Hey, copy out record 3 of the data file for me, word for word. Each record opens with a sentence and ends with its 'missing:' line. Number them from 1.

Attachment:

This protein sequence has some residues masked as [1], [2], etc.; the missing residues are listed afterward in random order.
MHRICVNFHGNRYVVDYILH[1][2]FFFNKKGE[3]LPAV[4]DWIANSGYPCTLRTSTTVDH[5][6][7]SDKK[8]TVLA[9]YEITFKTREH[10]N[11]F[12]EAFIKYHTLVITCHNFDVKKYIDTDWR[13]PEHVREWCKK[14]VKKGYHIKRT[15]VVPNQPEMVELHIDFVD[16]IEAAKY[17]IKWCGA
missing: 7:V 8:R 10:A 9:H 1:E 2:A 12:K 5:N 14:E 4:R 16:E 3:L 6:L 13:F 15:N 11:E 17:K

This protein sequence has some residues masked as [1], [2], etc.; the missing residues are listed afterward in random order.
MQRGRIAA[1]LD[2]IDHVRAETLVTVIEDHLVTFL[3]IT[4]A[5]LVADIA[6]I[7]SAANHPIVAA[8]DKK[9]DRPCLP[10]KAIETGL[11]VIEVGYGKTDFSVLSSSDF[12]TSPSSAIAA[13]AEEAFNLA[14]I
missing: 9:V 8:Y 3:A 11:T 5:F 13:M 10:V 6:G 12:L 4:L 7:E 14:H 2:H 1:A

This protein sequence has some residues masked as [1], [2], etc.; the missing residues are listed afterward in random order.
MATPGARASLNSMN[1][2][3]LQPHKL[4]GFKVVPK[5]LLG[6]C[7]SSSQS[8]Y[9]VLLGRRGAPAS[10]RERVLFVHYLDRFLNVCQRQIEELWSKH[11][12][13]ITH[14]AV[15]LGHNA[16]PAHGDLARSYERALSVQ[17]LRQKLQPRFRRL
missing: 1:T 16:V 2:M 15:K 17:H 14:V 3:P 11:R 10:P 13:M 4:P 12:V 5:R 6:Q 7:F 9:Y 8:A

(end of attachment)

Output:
This protein sequence has some residues masked as [1], [2], etc.; the missing residues are listed afterward in random order.
MATPGARASLNSMN[1][2][3]LQPHKL[4]GFKVVPK[5]LLG[6]C[7]SSSQS[8]Y[9]VLLGRRGAPAS[10]RERVLFVHYLDRFLNVCQRQIEELWSKH[11][12][13]ITH[14]AV[15]LGHNA[16]PAHGDLARSYERALSVQ[17]LRQKLQPRFRRL
missing: 1:T 16:V 2:M 15:K 17:H 14:V 3:P 11:R 10:P 13:M 4:P 12:V 5:R 6:Q 7:F 9:Y 8:A